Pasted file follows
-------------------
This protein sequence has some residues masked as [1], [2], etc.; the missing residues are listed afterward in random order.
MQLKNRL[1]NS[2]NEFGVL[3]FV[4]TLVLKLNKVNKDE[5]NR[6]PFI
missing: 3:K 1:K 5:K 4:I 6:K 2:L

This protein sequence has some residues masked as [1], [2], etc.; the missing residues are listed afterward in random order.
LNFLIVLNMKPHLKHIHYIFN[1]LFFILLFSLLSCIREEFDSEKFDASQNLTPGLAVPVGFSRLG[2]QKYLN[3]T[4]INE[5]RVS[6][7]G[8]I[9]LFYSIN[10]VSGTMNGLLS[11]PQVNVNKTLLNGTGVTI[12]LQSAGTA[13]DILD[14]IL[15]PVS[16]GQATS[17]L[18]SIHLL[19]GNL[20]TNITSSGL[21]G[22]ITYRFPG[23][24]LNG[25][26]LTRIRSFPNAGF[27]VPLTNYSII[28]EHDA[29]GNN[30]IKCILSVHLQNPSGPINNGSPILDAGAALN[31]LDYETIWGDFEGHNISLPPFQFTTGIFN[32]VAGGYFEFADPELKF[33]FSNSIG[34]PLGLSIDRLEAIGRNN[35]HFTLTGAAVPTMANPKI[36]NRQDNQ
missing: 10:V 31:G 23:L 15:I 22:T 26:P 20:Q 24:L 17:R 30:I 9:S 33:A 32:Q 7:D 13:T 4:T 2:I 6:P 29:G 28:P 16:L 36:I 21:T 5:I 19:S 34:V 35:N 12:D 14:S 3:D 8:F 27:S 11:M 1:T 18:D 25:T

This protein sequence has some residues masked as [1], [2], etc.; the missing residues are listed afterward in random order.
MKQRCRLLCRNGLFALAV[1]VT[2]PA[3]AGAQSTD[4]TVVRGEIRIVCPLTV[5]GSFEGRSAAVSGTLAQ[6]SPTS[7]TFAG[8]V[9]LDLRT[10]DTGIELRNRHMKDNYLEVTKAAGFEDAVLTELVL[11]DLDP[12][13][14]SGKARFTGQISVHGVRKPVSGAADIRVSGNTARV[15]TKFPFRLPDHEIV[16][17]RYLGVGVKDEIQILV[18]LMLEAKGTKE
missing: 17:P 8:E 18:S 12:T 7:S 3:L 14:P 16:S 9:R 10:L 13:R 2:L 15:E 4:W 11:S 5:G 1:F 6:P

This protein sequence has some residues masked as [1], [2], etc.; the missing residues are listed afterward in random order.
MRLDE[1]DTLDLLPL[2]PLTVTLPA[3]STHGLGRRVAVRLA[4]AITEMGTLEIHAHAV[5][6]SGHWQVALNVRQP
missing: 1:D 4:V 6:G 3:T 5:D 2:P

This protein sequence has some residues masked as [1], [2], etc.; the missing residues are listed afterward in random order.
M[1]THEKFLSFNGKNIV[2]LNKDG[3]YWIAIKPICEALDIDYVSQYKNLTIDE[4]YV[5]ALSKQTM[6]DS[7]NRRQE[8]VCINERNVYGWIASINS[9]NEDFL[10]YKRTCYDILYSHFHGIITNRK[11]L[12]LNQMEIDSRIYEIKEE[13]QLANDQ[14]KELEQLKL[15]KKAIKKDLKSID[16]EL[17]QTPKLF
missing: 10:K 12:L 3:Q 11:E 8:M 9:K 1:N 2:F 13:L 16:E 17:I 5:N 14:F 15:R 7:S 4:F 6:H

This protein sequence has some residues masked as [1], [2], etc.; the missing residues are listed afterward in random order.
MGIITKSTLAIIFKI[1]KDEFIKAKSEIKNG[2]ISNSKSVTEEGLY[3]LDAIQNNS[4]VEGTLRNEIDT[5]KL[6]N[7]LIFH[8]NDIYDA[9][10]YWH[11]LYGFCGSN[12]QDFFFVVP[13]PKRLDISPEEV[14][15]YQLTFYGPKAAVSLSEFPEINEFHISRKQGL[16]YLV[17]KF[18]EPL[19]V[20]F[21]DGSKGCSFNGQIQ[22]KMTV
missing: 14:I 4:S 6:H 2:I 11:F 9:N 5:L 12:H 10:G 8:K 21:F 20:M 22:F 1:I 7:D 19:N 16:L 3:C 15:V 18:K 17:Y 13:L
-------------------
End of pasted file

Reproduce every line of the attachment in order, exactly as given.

This protein sequence has some residues masked as [1], [2], etc.; the missing residues are listed afterward in random order.
MQLKNRL[1]NS[2]NEFGVL[3]FV[4]TLVLKLNKVNKDE[5]NR[6]PFI
missing: 3:K 1:K 5:K 4:I 6:K 2:L

This protein sequence has some residues masked as [1], [2], etc.; the missing residues are listed afterward in random order.
LNFLIVLNMKPHLKHIHYIFN[1]LFFILLFSLLSCIREEFDSEKFDASQNLTPGLAVPVGFSRLG[2]QKYLN[3]T[4]INE[5]RVS[6][7]G[8]I[9]LFYSIN[10]VSGTMNGLLS[11]PQVNVNKTLLNGTGVTI[12]LQSAGTA[13]DILD[14]IL[15]PVS[16]GQATS[17]L[18]SIHLL[19]GNL[20]TNITSSGL[21]G[22]ITYRFPG[23][24]LNG[25][26]LTRIRSFPNAGF[27]VPLTNYSII[28]EHDA[29]GNN[30]IKCILSVHLQNPSGPINNGSPILDAGAALN[31]LDYETIWGDFEGHNISLPPFQFTTGIFN[32]VAGGYFEFADPELKF[33]FSNSIG[34]PLGLSIDRLEAIGRNN[35]HFTLTGAAVPTMANPKI[36]NRQDNQ
missing: 10:V 31:G 23:L 15:I 22:T 26:P 20:Q 24:L 17:R 30:I 9:S 33:A 32:Q 7:D 13:T 4:T 2:I 6:P 29:G 28:P 16:L 36:I 21:T 5:I 19:S 34:V 35:N 12:D 14:S 3:D 8:F 27:S 11:M 1:T 18:D 25:T

This protein sequence has some residues masked as [1], [2], etc.; the missing residues are listed afterward in random order.
MKQRCRLLCRNGLFALAV[1]VT[2]PA[3]AGAQSTD[4]TVVRGEIRIVCPLTV[5]GSFEGRSAAVSGTLAQ[6]SPTS[7]TFAG[8]V[9]LDLRT[10]DTGIELRNRHMKDNYLEVTKAAGFEDAVLTELVL[11]DLDP[12][13][14]SGKARFTGQISVHGVRKPVSGAADIRVSGNTARV[15]TKFPFRLPDHEIV[16][17]RYLGVGVKDEIQILV[18]LMLEAKGTKE
missing: 17:P 8:E 18:S 12:T 7:S 3:L 14:P 16:S 9:R 10:L 13:R 2:L 15:E 4:W 11:S 5:G 1:F 6:P

This protein sequence has some residues masked as [1], [2], etc.; the missing residues are listed afterward in random order.
MRLDE[1]DTLDLLPL[2]PLTVTLPA[3]STHGLGRRVAVRLA[4]AITEMGTLEIHAHAV[5][6]SGHWQVALNVRQP
missing: 1:D 4:V 6:G 3:T 5:D 2:P

This protein sequence has some residues masked as [1], [2], etc.; the missing residues are listed afterward in random order.
M[1]THEKFLSFNGKNIV[2]LNKDG[3]YWIAIKPICEALDIDYVSQYKNLTIDE[4]YV[5]ALSKQTM[6]DS[7]NRRQE[8]VCINERNVYGWIASINS[9]NEDFL[10]YKRTCYDILYSHFHGIITNRK[11]L[12]LNQMEIDSRIYEIKEE[13]QLANDQ[14]KELEQLKL[15]KKAIKKDLKSID[16]EL[17]QTPKLF
missing: 10:K 12:L 3:Q 11:E 8:M 9:K 1:N 2:F 13:L 16:E 17:I 5:N 14:F 15:R 7:S 4:F 6:H

This protein sequence has some residues masked as [1], [2], etc.; the missing residues are listed afterward in random order.
MGIITKSTLAIIFKI[1]KDEFIKAKSEIKNG[2]ISNSKSVTEEGLY[3]LDAIQNNS[4]VEGTLRNEIDT[5]KL[6]N[7]LIFH[8]NDIYDA[9][10]YWH[11]LYGFCGSN[12]QDFFFVVP[13]PKRLDISPEEV[14][15]YQLTFYGPKAAVSLSEFPEINEFHISRKQGL[16]YLV[17]KF[18]EPL[19]V[20]F[21]DGSKGCSFNGQIQ[22]KMTV
missing: 14:I 4:S 6:H 2:I 11:F 9:N 5:L 12:H 10:G 8:K 21:F 20:M 22:F 1:I 7:D 19:N 16:L 3:C 15:V 18:K 17:Y 13:L